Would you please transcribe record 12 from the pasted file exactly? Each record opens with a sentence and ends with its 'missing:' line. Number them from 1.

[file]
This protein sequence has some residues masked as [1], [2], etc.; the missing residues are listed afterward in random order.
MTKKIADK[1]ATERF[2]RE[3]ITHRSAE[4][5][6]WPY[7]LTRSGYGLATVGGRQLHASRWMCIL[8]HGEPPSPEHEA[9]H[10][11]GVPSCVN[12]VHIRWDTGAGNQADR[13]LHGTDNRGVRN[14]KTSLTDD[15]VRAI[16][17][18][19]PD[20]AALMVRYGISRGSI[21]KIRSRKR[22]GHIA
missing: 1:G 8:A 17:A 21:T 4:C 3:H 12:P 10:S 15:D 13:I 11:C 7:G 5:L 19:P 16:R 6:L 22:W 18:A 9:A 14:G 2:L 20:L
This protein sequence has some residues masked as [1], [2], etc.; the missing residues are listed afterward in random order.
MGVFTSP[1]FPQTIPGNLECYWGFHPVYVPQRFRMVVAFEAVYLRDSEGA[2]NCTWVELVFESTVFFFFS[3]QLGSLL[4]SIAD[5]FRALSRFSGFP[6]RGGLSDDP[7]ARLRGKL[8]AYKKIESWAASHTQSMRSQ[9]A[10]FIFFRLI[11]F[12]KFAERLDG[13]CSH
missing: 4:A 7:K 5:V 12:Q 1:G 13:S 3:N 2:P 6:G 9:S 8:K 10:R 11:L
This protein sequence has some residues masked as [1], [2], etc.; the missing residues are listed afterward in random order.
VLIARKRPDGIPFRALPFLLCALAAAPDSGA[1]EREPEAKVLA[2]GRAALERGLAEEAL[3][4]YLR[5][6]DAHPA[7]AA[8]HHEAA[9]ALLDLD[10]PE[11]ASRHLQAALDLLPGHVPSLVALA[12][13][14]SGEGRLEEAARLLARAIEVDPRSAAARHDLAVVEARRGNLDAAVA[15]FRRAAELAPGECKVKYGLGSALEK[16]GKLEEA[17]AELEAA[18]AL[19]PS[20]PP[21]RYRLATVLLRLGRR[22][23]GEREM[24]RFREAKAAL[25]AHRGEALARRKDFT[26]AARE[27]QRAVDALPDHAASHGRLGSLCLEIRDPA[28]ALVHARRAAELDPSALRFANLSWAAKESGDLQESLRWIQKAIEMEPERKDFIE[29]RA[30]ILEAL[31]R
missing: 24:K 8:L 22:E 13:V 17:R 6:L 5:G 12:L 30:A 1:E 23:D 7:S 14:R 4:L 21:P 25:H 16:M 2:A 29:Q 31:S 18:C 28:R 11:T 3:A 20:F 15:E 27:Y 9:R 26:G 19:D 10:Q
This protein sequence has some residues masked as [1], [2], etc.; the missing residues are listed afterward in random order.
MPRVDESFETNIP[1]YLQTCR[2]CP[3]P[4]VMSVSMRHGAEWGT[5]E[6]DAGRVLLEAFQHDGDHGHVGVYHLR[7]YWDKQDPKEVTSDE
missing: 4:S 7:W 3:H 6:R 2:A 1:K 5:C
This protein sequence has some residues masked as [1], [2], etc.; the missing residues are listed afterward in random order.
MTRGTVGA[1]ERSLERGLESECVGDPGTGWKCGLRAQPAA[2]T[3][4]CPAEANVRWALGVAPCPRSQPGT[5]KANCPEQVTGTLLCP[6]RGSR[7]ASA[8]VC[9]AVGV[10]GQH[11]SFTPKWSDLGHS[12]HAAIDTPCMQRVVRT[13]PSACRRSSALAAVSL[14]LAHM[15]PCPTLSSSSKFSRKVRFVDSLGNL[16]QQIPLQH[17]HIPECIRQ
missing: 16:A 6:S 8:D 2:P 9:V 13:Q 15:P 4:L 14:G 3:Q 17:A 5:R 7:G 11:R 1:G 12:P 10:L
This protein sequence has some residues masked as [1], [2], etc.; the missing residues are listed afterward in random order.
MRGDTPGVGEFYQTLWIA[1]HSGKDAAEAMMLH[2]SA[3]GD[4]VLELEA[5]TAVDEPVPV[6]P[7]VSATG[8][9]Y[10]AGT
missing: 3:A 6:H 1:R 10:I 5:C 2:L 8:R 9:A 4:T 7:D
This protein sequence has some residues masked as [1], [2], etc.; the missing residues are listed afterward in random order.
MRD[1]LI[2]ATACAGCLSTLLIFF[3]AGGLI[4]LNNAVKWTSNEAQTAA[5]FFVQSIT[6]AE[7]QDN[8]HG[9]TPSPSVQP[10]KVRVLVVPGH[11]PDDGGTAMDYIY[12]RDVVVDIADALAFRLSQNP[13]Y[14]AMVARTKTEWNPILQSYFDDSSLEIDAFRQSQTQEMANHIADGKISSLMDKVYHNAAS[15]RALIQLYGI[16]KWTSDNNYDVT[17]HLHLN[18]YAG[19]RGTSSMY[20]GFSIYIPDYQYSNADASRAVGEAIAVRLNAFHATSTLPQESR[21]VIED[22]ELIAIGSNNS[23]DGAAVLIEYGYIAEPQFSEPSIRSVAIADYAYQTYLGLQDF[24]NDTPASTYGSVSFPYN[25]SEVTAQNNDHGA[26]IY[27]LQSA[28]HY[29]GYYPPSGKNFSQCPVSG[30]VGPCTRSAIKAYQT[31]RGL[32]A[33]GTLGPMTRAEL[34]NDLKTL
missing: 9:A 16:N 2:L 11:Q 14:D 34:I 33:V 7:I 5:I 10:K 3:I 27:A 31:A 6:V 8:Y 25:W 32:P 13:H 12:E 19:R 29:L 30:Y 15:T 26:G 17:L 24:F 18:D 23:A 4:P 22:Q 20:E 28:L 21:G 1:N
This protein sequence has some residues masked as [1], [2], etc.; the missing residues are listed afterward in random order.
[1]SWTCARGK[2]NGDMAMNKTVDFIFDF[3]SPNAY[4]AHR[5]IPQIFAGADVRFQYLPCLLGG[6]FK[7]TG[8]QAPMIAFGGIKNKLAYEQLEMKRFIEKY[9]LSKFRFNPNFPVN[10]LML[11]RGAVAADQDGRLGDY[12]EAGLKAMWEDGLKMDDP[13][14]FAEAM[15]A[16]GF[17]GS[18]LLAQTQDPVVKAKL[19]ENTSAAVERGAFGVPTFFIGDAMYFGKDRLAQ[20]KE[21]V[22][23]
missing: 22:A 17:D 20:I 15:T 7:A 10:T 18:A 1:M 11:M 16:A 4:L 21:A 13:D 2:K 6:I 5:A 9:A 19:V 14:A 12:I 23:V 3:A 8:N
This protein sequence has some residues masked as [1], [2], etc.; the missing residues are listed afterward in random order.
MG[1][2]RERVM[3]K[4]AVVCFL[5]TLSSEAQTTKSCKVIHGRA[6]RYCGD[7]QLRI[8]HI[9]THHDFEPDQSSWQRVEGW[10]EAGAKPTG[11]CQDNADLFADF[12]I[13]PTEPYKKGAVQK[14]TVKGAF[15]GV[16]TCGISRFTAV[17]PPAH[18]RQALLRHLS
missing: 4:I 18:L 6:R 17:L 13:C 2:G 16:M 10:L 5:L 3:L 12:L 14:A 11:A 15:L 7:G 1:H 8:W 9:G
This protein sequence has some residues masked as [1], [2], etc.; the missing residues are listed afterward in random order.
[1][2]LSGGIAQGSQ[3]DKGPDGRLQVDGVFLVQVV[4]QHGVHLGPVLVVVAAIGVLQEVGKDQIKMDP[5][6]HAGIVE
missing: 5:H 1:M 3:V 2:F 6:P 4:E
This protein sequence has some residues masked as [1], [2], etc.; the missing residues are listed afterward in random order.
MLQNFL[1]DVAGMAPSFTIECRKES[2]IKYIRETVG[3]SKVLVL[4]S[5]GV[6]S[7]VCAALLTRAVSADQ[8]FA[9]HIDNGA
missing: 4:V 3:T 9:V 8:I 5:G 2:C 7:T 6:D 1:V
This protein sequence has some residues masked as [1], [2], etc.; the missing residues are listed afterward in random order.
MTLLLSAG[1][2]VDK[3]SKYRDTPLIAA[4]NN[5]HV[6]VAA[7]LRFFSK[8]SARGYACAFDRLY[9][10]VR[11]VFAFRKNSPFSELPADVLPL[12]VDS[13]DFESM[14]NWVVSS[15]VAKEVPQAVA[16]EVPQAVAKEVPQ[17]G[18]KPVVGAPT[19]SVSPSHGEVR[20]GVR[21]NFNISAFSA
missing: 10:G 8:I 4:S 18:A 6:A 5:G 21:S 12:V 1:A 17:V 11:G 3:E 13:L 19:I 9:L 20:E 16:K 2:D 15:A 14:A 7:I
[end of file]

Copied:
This protein sequence has some residues masked as [1], [2], etc.; the missing residues are listed afterward in random order.
MTLLLSAG[1][2]VDK[3]SKYRDTPLIAA[4]NN[5]HV[6]VAA[7]LRFFSK[8]SARGYACAFDRLY[9][10]VR[11]VFAFRKNSPFSELPADVLPL[12]VDS[13]DFESM[14]NWVVSS[15]VAKEVPQAVA[16]EVPQAVAKEVPQ[17]G[18]KPVVGAPT[19]SVSPSHGEVR[20]GVR[21]NFNISAFSA
missing: 10:G 8:I 4:S 18:A 6:A 5:G 21:S 12:V 1:A 17:V 11:G 3:E 13:L 19:I 9:L 20:E 16:K 2:D 15:A 14:A 7:I